I’ve been sitting on the following articles for a few weeks now.
The last two I find interesting because, of course, I live and work in Seattle. The first three, though, create an interesting picture of theatre in my head.
Theatre artists want to work. They want to create systems in which they can work, and have a modicum of success. 13P, a playwrights’ collective, allowed playwrights to get their work produced and seen. It’s hard to reproduce because, well, the model worked at the time for a select group. This is not to say a similar organization would not work – Seattle Playwrights’ Collective gets plays produced and staged on a regular basis – but it is to say that many artists get a little starry-eyed about 13P and want to do the same thing. This ends up hindering their work because they aren’t tailoring the business to the circumstance.
Gwydion Suilebhan says that local theatre needs to focus on local issues. For the most part, I agree. However, I find his theory of theatrical biodiversity to have the same inherent problems as the local food movement, which he recommends and admires. For one thing, without the spread of agriculture across the globe, Washington State would not be home to some of the best apples I’ve ever had. In fact, the apple tree never would have spread across the world – it originated in Western Asia. If we limit ourselves to eating only what grows locally, we ignore thousands of years of history and evolution of our food. Yes, transporting asparagus from Argentina to New York State costs a lot of money and is detrimental, and I agree we should grow as much food as possible locally in order to transport it shorter distances. However, lots of food grows well in the variety of climates found in Washington State that is not native. I feel the same way about theatre. Yes, we should aim to support local playwrights, producers, actors, directors, etc, but I do not find that it is imperative that we stick to local subjects. We live in a culture defined by constant contact with the outside world through the internet, so we are constantly being influenced by artists across the globe.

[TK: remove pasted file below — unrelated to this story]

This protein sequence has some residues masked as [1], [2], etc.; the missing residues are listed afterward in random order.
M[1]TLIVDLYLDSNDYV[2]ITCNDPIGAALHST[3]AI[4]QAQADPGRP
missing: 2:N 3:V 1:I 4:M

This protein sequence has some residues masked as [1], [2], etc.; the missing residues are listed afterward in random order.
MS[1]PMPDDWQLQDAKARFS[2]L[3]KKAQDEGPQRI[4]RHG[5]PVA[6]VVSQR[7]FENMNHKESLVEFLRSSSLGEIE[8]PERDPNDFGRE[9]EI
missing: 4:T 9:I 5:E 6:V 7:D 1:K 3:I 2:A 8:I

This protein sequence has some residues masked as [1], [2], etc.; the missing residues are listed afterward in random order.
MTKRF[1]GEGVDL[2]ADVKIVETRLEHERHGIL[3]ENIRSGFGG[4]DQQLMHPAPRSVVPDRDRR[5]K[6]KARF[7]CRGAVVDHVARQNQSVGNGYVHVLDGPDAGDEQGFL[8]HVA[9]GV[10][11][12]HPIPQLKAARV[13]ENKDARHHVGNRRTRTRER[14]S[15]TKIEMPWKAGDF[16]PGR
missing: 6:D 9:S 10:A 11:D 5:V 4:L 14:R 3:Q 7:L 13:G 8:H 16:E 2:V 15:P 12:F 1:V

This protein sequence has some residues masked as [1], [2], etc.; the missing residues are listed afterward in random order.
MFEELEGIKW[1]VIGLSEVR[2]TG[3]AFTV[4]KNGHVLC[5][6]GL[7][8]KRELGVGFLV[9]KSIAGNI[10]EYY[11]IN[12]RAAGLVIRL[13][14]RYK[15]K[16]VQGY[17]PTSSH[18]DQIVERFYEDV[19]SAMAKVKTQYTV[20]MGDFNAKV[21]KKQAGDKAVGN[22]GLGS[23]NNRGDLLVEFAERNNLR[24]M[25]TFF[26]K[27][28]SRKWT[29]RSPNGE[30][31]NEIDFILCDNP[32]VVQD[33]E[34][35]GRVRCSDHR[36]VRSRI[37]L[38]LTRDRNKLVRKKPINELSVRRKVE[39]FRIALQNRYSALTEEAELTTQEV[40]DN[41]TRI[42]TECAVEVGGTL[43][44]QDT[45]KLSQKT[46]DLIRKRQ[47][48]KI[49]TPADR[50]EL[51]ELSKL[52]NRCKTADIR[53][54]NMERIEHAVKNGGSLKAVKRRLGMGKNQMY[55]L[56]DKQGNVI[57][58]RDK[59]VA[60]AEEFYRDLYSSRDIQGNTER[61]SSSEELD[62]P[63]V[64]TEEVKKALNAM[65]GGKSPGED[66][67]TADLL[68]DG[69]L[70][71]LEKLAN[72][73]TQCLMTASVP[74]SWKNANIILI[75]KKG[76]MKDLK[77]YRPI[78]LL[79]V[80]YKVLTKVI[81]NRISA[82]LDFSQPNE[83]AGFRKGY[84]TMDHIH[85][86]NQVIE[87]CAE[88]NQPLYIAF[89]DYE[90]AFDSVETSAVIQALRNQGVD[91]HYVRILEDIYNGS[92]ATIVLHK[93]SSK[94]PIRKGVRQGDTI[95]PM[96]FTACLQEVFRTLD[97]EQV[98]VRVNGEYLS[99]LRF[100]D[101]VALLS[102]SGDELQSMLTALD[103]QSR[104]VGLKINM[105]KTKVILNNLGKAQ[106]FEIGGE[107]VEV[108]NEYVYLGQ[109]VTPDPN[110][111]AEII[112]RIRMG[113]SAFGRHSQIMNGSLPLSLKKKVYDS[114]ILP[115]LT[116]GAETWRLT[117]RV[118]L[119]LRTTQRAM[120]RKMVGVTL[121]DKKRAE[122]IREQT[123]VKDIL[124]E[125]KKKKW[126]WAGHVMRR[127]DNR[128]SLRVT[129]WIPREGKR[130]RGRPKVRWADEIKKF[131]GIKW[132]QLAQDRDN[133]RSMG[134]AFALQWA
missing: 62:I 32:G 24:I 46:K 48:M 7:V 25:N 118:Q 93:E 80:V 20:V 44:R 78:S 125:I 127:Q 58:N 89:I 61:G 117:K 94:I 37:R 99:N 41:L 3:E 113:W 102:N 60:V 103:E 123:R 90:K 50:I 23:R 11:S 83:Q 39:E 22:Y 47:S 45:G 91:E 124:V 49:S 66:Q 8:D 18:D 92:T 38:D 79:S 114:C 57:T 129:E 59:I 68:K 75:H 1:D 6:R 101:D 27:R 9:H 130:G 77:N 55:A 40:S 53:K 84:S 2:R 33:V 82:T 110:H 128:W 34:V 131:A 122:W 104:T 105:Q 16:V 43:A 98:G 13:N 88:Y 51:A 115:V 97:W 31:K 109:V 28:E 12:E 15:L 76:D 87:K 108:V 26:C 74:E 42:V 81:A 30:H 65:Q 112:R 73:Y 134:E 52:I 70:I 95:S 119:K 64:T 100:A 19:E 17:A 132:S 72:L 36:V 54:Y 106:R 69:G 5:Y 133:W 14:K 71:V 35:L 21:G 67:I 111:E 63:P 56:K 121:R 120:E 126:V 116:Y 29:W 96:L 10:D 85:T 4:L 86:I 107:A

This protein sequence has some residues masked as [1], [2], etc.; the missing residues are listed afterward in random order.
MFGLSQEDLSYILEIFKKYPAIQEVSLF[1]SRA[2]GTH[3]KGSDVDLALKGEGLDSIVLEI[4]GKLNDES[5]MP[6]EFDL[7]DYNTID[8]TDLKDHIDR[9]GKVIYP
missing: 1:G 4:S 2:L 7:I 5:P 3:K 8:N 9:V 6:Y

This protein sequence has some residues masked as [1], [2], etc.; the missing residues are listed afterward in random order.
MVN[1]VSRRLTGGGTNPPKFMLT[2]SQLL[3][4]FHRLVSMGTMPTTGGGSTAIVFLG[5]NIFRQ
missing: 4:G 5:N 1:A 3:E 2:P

And then there’s the (short) debate over whether to tweet during a show or not. Personally, I say no. Tweet during intermission, before the show, and after. Twitter can wait a couple of hours for your teardown of a play. That said, people are really into Twitter, so I WOULD say that theatres should consider how they use Twitter. Sure, great free advertising from audiences. But! It could also be a great way of engaging audiences.
So here’s what I’m thinking. Going to see a play requires that you are outside of your house, experiencing something at a specific point in space-time (you have to go to the theatre, at a specific time of day). Using Twitter (and FourSquare, and Facebook) to engage your audience isn’t just limited to that play, though. I would, personally, like to see a theatre festival that goes in a couple of steps. 1) set up a series of staged readings. Have the audience vote on (and comment about) their favorites through whatever social media they prefer. 2) the most popular play or plays get full productions later in the year. This could probably inspire some audience loyalty, because your audience is being encouraged, listened to, and catered to. This also helps produce more new, local work (unless the festival goes global, like Edinburgh Fringe, something we can all aspire to). It keeps playwrights, actors, directors, dramaturgs, producers, choreographers, stage managers, designers, and theatre administrators constantly, actively engaged with their audience. Rather than just putting a series of promotions and notifications up on Twitter and Facebook, it is a way to grow an audience and keep them interested – because it really is about the audience, rather than being, again, about a company promoting their stuff to you.
I’d like to see it. I might try to arrange it. I kind of dig the idea. However, it would take up essentially a whole season.